Ten Cities, Ten Drum Kits

Grace Center Kit

Grace Center Kit

Some of the fun & frustration of touring is playing a lot of different drum sets. I’ve probably played every make & model of kit through the years.  I still miss my personal set when I’m traveling. Every detail of my Yamaha Maple Custom Absolute kit is just the way I want it. But, on the road, that doesn’t happen. I only travel with my cymbals and stick bag; and of course, my luggage. Airline fees have forced me to become more stealth in my travel planning.

Even though I send a “drum rider” describing the drums, heads, and set up I need; I always make the best of what actually shows up. Being a “drum diva” is not cool… and making a fuss about the drums just makes people uptight. And it just makes me look bad if I get “cranky.”    🙂  No matter what the job is (church or concert setting) I try to stay positive. Whether it’s an old beat up kit with dented heads and bent hoops, or if it’s the top of the line stuff, I’ll give it my best shot.

In all honesty, YES, the better the kit, the better it sounds… but usually with changing a few heads and some fine tuning, any kit can be made to work OK for at least one event. I’ve just learned to embrace the challenge, and try to learn something from every experience. *Like… “those types of shells don’t sound good to me.” OR… “this kind of hardware is harder to use than others.”  Playing many kits really allows me the “privledge” of testing many instruments in a musical environment. Even the band will make comments about whether they like a particular drum set, snare drum, or even other cymbals I might use at a concert.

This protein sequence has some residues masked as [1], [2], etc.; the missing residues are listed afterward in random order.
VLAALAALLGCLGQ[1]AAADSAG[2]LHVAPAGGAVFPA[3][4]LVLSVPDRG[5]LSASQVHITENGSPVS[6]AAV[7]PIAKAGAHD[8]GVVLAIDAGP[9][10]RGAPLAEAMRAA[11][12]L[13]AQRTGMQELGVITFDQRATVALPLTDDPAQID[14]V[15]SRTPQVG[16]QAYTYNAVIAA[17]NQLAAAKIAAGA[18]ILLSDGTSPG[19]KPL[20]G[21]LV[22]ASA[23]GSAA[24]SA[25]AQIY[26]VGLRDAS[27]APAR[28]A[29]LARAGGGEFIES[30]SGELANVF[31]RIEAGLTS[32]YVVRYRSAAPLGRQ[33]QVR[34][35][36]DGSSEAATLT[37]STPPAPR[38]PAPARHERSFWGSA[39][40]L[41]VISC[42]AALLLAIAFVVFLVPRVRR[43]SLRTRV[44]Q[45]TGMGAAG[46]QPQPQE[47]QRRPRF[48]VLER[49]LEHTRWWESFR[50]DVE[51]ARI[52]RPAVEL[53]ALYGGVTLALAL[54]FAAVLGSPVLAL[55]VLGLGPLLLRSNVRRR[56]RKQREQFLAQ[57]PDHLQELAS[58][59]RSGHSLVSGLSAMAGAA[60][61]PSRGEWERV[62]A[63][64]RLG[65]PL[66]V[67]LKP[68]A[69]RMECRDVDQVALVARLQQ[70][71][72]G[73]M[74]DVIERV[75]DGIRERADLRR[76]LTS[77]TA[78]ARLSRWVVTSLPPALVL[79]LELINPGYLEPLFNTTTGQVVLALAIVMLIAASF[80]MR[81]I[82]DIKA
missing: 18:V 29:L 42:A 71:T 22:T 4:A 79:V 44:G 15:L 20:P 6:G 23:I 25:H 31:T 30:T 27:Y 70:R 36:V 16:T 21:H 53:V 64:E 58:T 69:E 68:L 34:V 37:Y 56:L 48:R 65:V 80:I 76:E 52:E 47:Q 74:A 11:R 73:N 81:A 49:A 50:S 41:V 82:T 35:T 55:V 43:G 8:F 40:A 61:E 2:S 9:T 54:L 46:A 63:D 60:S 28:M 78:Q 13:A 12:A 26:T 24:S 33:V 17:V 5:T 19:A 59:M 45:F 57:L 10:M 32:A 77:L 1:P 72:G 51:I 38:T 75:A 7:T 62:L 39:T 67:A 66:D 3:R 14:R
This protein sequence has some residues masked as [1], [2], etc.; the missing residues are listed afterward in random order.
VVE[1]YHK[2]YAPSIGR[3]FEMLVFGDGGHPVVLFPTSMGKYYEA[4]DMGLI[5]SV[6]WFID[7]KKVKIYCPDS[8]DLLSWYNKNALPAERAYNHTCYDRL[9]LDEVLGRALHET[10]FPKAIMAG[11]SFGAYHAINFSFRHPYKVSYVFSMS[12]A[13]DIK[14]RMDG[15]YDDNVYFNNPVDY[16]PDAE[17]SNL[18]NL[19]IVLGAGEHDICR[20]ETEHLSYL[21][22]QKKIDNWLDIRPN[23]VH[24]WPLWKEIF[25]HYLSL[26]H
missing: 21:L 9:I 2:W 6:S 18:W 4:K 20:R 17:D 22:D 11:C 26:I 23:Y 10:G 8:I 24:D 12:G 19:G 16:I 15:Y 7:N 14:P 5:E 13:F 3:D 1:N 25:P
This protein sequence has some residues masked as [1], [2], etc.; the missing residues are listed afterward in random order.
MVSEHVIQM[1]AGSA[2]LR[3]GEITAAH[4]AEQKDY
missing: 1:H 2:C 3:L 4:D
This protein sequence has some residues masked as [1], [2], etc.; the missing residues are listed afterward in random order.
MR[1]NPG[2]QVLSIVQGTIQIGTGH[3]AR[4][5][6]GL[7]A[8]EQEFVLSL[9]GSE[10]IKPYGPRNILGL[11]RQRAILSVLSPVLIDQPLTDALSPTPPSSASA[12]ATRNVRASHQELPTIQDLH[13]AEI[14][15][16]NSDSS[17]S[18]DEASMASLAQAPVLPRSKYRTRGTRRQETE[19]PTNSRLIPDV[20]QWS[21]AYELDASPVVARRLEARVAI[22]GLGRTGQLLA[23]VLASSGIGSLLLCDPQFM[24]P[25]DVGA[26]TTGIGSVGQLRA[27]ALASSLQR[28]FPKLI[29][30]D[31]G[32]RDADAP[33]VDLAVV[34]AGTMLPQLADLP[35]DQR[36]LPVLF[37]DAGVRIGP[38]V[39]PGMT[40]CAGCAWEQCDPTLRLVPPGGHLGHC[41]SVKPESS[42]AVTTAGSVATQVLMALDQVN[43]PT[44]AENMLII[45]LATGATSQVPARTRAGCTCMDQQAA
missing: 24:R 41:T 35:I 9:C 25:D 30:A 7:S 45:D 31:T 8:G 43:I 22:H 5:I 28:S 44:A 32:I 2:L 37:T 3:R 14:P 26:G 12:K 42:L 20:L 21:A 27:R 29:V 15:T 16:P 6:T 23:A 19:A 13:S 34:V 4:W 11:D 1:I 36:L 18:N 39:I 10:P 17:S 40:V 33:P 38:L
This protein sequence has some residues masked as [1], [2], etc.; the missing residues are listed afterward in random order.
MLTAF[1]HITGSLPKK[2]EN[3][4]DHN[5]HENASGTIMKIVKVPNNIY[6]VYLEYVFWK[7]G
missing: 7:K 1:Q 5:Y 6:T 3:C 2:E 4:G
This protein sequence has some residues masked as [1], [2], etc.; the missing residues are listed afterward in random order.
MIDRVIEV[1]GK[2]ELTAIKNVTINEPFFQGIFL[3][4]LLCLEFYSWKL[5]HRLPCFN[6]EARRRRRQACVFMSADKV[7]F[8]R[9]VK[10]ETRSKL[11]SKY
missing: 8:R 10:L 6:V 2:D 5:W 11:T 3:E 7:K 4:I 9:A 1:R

Right now I’m in the middle of a tour across Canada with Paul Baloche & Phil Wickham. I’ve played a Premier kit, Pear – Reference series, a DW – Top of the line, a PDP kit, and a Yamaha Stage Custom… All with different head combinations and shell dimensions. Some were in isolation booths, another on a huge stage, and then there was the small room where I had to play with hot rods & brushes all night. Who knows what I’ll get next… Yes, there were a couple of very frustrating moments when I could not get a kit to sound the way I like, but I just got it as close as I could. In other situations I was super impressed with a particular snare or tom sound. Either way I just play with passion and try to make the music feel good. “Thou Shalt Not Play Thy Drums In Vain!” – So it will be interesting to see how it goes playing 10 kits in 10 different cities. Thanks for your prayers.

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About Carl

Carl has been a professional drummer & percussionist for over 30 years. He has played on over 80 Integrity Music projects; Maranatha Praise Band recordings 7 thru 10, & numerous other Christian, Pop, Country, Jazz, & Commercial projects.

Comments

  1. Hi Carl,

    This morning I got tickets for the Calgary event. It sounds as if it’s already nearly sold out. Over the past several years I’ve picked up a good number of things from you that have been a definite help to my own drumming at church. I’m looking forward to seeing you play with Paul Baloche Sunday evening!

    Blessings,
    Bill

  2. Do you run into many left handed setups on the road and does it frustrate you? I am left handed/footed.

    • Actually I’ve never run into a left handed set up. Many of the “left-ies” I’ve met play “open-handed” – using a standard drum kit set up, but playing left hand on the hi-hat. Good question… you’d have thought that by now I would have seen that. It’s still a challenge to use a different kit every night on the road. I usually arrive an hour before the rest of the band shows up. Blessings, Carl

  3. I played a premier set one night at a show and had fun. I would imagine though the cymbals can sometimes really be a game changer, with regards to how they sound together.?
    I’m still goofing with multiple arrangements just at home and church.
    Whats your ideal Cymbal layout Carl?